NOTE: This is #9 in a series of blog posts on the topic, “How to Select the Right MBA Programs.” To see previous segments, link to the following:
To see how this school selection process works out in actuality, here are two examples.
A 25-year-old male (American of Korean ethnic background) in finance, with 2 years as an investment banking analyst followed by one year in private equity; the advancement and leadership are solid, not amazing. GMAT 710, GPA from good school 3.45. Extracurriculars adequate but not great. Goals: return to PE at higher level. Brand is important to him, but he accepts that it may not be Wharton or Columbia. Given his age, he would rather reapply than attend a program that is less than exciting to him, and since no safeties do, he selects only reaches and on-pars. Still, he’d love to get in this year, so he decides to apply to eight programs over rounds 1 and 2. During his research he was surprised to find a few on-pars that interested him, and he puts all three on his list: Georgetown (he was unexpectedly thrilled when he visited by the extensive campus resources overall and the high caliber of students), USC Marshall (a lot more intense than he’d believed, and he was invigorated by the Asia focus), and Cornell (where his PE experience will be a slight differentiating factor, and Cornell actually straddles reach level). The five reaches contain some variation in competitiveness: Columbia, Wharton, Chicago, NYU, LBS.
A 30-year-old female in manufacturing operations, with solid advancement and leadership. GMAT 680, undergrad GPA 3.3 from second-tier state school and grad (supply chain and IT) 3.65 from same school. Extracurriculars include significant leadership in her church. Goals: higher level operations management including global leading to general management within food industry. She needs to get in this year because of age, as each year after 30 can make it significantly harder. Her work experience is a strength, in part because females in operations are relatively few, the food industry and manufacturing related experience aren’t highly represented, and while not extraordinary she has still created a track record of leadership. She doesn’t have the time, resources, or, in fact, the desire to apply to more than six schools, and she feels she should be able to gain acceptance to an exciting program it she approaches her list carefully. She targets two reaches – Michigan and MIT (women are even a smaller percentage at MIT than most US b-schools), two on-pars – Kelley and Tepper, and two safeties – Schulich in Canada and Krannert (Purdue University).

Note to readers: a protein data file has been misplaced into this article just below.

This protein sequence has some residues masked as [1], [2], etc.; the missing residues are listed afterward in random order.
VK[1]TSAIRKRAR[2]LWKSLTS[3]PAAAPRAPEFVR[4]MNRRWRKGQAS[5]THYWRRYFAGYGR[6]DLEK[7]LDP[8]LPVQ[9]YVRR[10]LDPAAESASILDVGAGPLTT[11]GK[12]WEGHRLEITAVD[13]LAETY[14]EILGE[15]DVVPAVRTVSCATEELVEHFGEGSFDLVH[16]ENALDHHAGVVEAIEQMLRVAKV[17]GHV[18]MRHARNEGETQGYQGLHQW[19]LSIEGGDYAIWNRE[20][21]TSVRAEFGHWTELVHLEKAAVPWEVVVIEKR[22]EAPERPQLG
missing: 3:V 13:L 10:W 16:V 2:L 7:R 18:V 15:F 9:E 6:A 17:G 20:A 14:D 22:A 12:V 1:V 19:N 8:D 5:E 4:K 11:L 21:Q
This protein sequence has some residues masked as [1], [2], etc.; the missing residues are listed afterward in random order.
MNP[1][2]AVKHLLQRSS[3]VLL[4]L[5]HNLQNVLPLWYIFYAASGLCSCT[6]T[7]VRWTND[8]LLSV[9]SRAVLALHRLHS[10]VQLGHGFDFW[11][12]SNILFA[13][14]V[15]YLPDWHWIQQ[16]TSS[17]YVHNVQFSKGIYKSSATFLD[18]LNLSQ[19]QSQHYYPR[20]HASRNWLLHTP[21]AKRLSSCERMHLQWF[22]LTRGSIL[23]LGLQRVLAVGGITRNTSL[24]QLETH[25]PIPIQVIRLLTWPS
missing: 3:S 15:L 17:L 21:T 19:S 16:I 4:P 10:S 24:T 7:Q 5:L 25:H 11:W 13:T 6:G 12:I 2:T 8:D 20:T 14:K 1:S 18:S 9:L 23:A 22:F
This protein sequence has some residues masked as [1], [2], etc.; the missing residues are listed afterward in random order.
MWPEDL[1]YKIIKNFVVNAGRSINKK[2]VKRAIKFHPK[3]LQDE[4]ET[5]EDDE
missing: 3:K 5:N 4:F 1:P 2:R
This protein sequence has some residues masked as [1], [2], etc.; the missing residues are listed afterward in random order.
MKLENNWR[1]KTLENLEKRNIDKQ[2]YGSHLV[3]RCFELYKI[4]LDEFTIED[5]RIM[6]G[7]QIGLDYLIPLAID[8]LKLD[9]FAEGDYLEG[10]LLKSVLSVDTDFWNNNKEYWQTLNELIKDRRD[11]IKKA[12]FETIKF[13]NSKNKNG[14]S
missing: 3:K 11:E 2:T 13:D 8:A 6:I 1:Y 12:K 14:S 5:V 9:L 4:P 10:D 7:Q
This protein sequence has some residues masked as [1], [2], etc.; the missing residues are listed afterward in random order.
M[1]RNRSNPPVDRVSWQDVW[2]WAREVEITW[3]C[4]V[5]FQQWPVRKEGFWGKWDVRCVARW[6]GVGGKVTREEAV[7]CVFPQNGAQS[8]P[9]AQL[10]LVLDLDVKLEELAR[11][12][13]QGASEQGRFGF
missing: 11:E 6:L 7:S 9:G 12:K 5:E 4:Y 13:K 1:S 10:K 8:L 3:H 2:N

For both of the above hypothetical applicants, objective assessment of their profiles, thoughtful examination of their needs and wants, extensive school research, and consideration of number of schools it’s feasible to apply to have yielded promising lists of targeted MBA programs.
By Cindy Tokumitsu, co-author of The Finance Professional’s Guide to MBA Success, The Consultants’ Guide to MBA Admission, The EMBA Edge, and author of several articles and the free, email mini-course, “Ace the EMBA.”
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